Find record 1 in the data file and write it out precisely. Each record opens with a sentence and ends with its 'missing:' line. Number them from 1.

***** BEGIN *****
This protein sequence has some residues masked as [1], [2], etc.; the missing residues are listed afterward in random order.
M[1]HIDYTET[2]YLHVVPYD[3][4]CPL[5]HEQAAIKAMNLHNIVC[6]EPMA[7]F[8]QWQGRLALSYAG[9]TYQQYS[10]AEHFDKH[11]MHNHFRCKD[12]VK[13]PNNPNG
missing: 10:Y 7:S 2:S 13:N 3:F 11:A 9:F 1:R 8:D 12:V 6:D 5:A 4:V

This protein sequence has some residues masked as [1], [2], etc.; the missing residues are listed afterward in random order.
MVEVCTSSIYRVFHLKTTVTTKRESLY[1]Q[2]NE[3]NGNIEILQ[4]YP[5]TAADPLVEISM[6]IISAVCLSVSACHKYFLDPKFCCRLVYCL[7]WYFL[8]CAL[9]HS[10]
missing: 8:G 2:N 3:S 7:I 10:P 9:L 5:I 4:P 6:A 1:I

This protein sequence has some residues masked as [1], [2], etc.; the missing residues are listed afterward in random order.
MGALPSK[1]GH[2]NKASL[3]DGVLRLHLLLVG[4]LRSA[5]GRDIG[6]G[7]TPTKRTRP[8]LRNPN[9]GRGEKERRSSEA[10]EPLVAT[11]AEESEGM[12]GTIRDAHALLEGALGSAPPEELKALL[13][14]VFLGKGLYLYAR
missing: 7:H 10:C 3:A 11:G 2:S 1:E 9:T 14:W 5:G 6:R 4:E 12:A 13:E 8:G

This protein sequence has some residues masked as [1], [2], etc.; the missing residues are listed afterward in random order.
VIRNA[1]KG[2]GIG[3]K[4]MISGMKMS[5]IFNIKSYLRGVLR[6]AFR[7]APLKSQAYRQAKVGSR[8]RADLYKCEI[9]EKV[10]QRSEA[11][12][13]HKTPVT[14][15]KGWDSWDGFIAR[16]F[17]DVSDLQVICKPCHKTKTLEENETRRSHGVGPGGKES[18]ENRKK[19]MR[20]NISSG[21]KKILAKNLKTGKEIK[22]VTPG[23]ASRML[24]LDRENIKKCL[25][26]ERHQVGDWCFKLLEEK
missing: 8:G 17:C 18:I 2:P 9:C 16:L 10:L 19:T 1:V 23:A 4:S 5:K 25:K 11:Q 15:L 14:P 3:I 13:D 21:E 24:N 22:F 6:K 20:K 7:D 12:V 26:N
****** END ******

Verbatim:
This protein sequence has some residues masked as [1], [2], etc.; the missing residues are listed afterward in random order.
M[1]HIDYTET[2]YLHVVPYD[3][4]CPL[5]HEQAAIKAMNLHNIVC[6]EPMA[7]F[8]QWQGRLALSYAG[9]TYQQYS[10]AEHFDKH[11]MHNHFRCKD[12]VK[13]PNNPNG
missing: 10:Y 7:S 2:S 13:N 3:F 11:A 9:F 1:R 8:D 12:V 6:D 5:A 4:V